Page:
I’ve described why I blog several times previously, including within myveryfirst blog-style entry back on September 4th (this blog justpassed its 4 month birthday). The motivations are the samemotivations that have pushed me to post online “papers” for about adecade now: Reputation, a bit of an outlet for thoughts (it istherapeutic), and of course to maintain or gain some namespace inthe internet world (which really means PageRank these days), or atleast to avoid namespace loss.
The namespace competition is much more competitive these daysthan it was a few short years ago, with the technical ease ofblogging encouraging a lot of very capable entrants. If you’restand still, then you’re falling behind quickly.
It really has been an uphill battle trying to get my thoughtsnoticed, but I’m finally at a remarkable point where I post something — something written late at night in a briefinterlude between ending “real work” for the night and hitting thehibernate button — and discover that many thousands ofvisitors have passed through the next day. Often something makesits way onto the meme sites courtesy of one of the readers who thinks it’s worthsharing (thank you kindly to those good folks). That’s pretty neat,and is very rewarding.
The Reddit Effect
It’s especially satisfying given that I seldom spend more than 3hours on an entry, even on the longerpieces, usually spreading it out over several days. On anaverage entry — for instance the spellingentry (which also saw many thousands of visitors per day), orunderstandingdaylight savings time — I spend approximately 30 minutes,going back on re-reads to clean up the flow. There are alsocoffee-break length entries like this one.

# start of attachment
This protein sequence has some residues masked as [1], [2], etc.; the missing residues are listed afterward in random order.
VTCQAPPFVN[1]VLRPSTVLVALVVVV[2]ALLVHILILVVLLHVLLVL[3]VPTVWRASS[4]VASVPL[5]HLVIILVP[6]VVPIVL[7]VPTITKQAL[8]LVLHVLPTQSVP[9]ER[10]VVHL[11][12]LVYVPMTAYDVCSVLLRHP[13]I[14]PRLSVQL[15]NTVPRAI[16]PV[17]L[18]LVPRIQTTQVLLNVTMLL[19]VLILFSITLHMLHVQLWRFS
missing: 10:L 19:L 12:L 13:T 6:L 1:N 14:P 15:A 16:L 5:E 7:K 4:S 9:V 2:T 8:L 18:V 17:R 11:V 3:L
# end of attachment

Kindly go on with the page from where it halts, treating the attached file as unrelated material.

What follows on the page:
I usually have the general concept fermenting in my mind for awhile, and I type quitequickly so it’s really just a process of transcribing it outand dealing with the technical errata (like Radio Userland’spropensity for being overly helpful).
To make them a bit more visually appealing, I tend to take a fewmore oddball pictures during day to day activities than I normallywould, but that’s fun and is hardly a chore.
Entries are often much more readable after about a week, and ifblogs had a wiki-style history you would see constant minor wordingchanges and paragraph reworks.
The few pieces that have earned considerable attention havebeen real eye-openers, and in some ways they encourage one tomove to the dark side: It’s very easy to see, for instance, exactlythe type of content that earns a lot of attention, and it would beterribly easy to write pandering pieces, saying everythingthat the crowd wants to hear, and that which they want restated(which is what many use the popularity-measuring sites for — topush their own agenda by promoting sites that state their opinion,and by silencing dissenting opinion by punishing those that don’t.Look at Slashdot commentmoderation as a great example of this).
It has been a great experience, and I greatly appreciateeveryone who stops by. Thank you very much for a moment of yourtime.